On April 25, 2019, the new chairman and the four directors of the new Belgian data protection authority were sworn in before the Belgian Parliament. This marks a new era for data protection law in Belgium.


Following the effective date of the General Data Protection Regulation (GDPR) on May 25, 2018, the Belgian Privacy Commission was restructured into a Supervisory Authority under the GDPR, thus becoming the Belgian Data Protection Authority. It was given new enforcement powers, including the ability to impose fines up to €20 million or 4 percent of total worldwide annual turnover (whichever is higher).

A Slow Start…

Now, almost a year after the Belgian Data Protection Authority was established, the executive board (i.e., the chairman and four directors) has finally been appointed. Presumably, the delay is partly due to strict language requirements (i.e., fluency in all official languages: Dutch, French, and German).

Without a board to lead it and resources to pursue GDPR enforcement, the Data Protection Authority essentially appeared to be a “paper tiger,” or that is at least the impression of the newly appointed chairman, David Stevens, as reported by some local media. In a recent interview with Belgian newspaper De Tijd, Stevens stated that “Belgian companies have been procrastinating in implementing the European data protection rules, because the authority was lacking a management committee.”

…However, Increased GDPR Enforcement to Be Expected in 2019

Stevens also stated in the De Tijd interview that “the era of sit back and relax when it comes to the GDPR is over and that the DPA is going to go the extra mile to ensure companies’ compliance with the European Privacy Rules (GDPR).” Although he states in a recent IAPP interview that “we [the Belgian Data Protection Authority] need to make up our minds to see how to apply [the GDPR], because if we apply it to the full and to the letter, we could easily kill a lot of data processing going on, and that’s not the objective,” he adds in that interview that his private sector experience as a Data Protection Officer (DPO) has taught him that financial sanctions can be an important deterrent for bad actors.

Stevens also indicated in the IAPP interview that he looks forward to the Belgian Data Protection Authority participating in more high-profile investigations, such as the 2015 Facebook investigation by the former Belgian Privacy Commission. However, he noted that he would like such investigations to be carried out in a more efficient way at the European level. He also said that the Data Protection Authority still needs to operationalize its new structure, which is likely to take time and resources.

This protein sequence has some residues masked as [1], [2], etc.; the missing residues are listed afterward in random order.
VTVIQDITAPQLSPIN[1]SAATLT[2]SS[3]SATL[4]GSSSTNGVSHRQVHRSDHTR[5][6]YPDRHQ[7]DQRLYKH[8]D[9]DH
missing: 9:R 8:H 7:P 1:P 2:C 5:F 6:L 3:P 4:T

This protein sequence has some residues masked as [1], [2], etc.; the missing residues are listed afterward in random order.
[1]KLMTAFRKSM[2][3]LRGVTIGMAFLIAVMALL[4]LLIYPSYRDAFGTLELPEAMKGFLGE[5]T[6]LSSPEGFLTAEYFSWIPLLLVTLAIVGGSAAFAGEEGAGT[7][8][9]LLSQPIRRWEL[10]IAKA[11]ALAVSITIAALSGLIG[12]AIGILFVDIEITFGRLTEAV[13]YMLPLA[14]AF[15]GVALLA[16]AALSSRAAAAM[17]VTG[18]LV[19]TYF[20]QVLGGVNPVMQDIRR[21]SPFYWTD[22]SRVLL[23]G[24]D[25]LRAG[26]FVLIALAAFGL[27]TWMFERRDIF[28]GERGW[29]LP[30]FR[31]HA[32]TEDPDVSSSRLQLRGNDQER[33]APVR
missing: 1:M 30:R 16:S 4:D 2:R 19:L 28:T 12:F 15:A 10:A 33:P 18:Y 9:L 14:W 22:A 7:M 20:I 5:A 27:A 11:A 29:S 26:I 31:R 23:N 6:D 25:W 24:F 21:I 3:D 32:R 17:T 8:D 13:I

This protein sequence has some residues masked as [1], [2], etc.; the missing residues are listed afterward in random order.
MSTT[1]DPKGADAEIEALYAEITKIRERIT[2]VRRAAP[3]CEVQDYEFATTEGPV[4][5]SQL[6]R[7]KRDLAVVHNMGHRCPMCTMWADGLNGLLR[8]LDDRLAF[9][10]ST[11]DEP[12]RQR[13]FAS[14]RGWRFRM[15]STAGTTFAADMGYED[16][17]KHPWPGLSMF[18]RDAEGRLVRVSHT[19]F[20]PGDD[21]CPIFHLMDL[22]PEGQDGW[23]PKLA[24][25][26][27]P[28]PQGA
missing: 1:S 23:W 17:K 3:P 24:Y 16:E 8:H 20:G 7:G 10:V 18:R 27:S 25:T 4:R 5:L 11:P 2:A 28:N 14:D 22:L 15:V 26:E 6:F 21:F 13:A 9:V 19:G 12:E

Composition of the Data Protection Authority

The Data Protection Authority’s strategy and enforcement priorities will be determined by its executive board, which is composed of:

  • David Stevens (chairman and director of the general secretariat), who previously worked as a corporate lawyer and DPO at The Nielsen Company (an U.S. information, data, and measurement company) and Telenet (the largest provider of cable broadband services in Belgium);
  • Alexandra Jaspar (director of the knowledge center), who served as the DPO of Bpost (Belgium’s national postal mail provider). Prior to joining Bpost, she obtained a master’s degree from Northwestern University School of Law and worked as an attorney focusing on intellectual property and information technology at Linklaters;
  • Hielke Hijmans (chairman of the litigation chamber), who has long-standing experience in the public administration and has worked in advisory and management functions for the European Data Protection Supervisor, the European Court of Justice, and the Ministry of Justice in The Hague;
  • Charlotte Dereppe (director of the front office, which serves as a first line for complaint handling), who was previously a counselor to the Belgian Secretary of State for Privacy; and
  • Peter Van den Eynde (inspector-general of the inspectorate), who served as a legal advisor to the former Belgian Privacy Commission.

Conclusion: A Practical Data Protection Authority with Clear Enforcement Plans

The new chairman’s message to the world is clear: the Belgian Data Protection Authority will fully exercise its powers under the GDPR.

The new chairman’s experience as a DPO in the private sector may positively impact the way the Data Protection Authority deals and communicates with companies. In the IAPP interview, Stevens stated that he wants the Data Protection Authority to be “young, flexible, [and] dynamic. We want to be open and listen to public and private actors.” He added that the Data Protection Authority will issue guidance to clarify for different sectors and companies what its expectations are in terms of compliance.

At the same time, Stevens warns and notes in his message that businesses should take responsibility for their processing activities and GDPR compliance, as the Belgian Data Protection Authority will not hesitate to enforce against those who do not play by the rules.